As reported in our June 14 post, the 2011 Commercial Buildings Energy Consumption Survey (CBECS) was suspended following Congressionally-mandated budget cuts to the Energy Information Administration (EIA). CBECS has been the nation’s only source of statistical data on energy use and related characteristics of commercial buildings, and its disruption creates a dearth of credible data on building energy use and poses serious challenges for the green building and energy sectors. With the failure of the 2007 CBECS, the latest available data is from 2003—nearly a decade old. While problematic, this has also opened the door to addressing data needs not covered by CBECS. NBI is particularly interested in the addition of information about how the latest technologies and high performance building characteristics are performing. There is also an opportunity for data users to define practical methods of collecting data thereby ensuring timeliness, continuity, and validity. To this end, on July 18, 2011 the National Institute of Buildings Sciences (NIBS) organized a hearing for users of building performance data. The objective: defining current needs for and possible sources of information to achieve organizational and national objectives for high performance buildings. NIBS began investigating an alternative option for data collection and dissemination after the statistical problems in the 2007 CBECS were announced, ultimately proposing a High Performance Buildings Data Collection Initiative, which NBI supports, as a path forward. At the hearing, NBI’s Cathy Turner (joined by twenty other individuals representing ASHRAE, BOMA, AIA, NEMA, USGBC et al.) gave testimony on data needs to achieve high performance buildings, including what they need for their work and what they gather in their respective organizations.NBI is particularly interested in capturing reliable and up-to-date data on new construction, renovations and deep retrofits to relate performance levels to the latest building characteristics, technologies and systems. Additionally, it is essential to know the actual energy performance being achieved in buildings compliant with recent energy codes and in those complying with voluntary programs such as stretch codes and utility incentives—information that is fundamental to developing effective energy code policies. Any new data collection process should ideally provide the basis for benchmarking and interpreting energy use levels, including the ability to separate whole building performance into base building and occupant-driven components. These characteristics would also enable transition to a stable and forward-looking rating scale with energy usage benchmarked on a consistent basis over time using a fixed baseline. This, in turn, will support continual and meaningful performance tracking and benchmarking.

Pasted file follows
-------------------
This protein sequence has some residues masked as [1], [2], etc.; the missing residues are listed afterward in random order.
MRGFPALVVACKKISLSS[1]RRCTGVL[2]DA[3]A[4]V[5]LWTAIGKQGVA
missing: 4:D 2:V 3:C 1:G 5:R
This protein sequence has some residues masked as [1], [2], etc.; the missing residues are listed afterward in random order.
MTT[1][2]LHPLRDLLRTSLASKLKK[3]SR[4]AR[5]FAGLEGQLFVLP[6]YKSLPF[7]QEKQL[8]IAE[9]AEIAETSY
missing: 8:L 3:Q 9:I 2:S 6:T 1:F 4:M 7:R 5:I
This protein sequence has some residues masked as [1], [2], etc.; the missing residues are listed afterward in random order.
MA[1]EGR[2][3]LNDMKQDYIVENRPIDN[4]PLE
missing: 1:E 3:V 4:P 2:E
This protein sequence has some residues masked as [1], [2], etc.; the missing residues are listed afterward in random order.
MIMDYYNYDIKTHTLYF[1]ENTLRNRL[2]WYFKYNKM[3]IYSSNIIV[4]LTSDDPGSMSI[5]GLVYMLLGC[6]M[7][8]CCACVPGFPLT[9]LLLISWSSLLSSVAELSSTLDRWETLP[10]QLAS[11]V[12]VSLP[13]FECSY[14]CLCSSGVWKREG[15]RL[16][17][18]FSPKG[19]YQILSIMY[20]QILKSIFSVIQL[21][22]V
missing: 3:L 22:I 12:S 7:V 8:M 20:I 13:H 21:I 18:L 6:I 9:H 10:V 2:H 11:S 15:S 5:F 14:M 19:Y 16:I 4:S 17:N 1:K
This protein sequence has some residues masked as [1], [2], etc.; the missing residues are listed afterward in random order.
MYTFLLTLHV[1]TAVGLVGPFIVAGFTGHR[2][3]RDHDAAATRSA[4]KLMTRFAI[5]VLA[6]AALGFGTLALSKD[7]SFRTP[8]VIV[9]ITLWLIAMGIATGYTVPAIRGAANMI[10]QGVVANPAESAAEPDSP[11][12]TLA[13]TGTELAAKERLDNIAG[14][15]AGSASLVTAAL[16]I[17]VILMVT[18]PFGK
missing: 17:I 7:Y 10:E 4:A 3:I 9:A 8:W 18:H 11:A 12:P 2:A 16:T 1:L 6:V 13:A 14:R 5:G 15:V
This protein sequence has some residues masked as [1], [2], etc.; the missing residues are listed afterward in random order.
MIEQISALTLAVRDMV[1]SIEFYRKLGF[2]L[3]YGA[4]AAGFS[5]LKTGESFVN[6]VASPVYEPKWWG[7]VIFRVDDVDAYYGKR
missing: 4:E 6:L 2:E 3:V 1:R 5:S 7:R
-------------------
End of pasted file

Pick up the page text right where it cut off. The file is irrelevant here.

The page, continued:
Last week, presenters also gave recommendations on potential roles for NIBS and other entities going forward. Unfortunately, at present no organization appears to have the budget to promptly implement a new effort. As such, the most realistic approach will likely involve a collaborative of several interested public and private organizations. From NBI’s perspective, a beneficial role for an organization such as NIBS is as a long-term manager of the process, defining and communicating agreed-upon standards and definitions, potentially hosting the data repository, and even spearheading the scope expansion for targeted segments of the marketplace.This October NIBS is scheduled to release a full report synthesizing all the input received. Read the all testimony from the hearing or visit NIBS’ High-Performance Building Data Collection Initiative for updates on this and related information.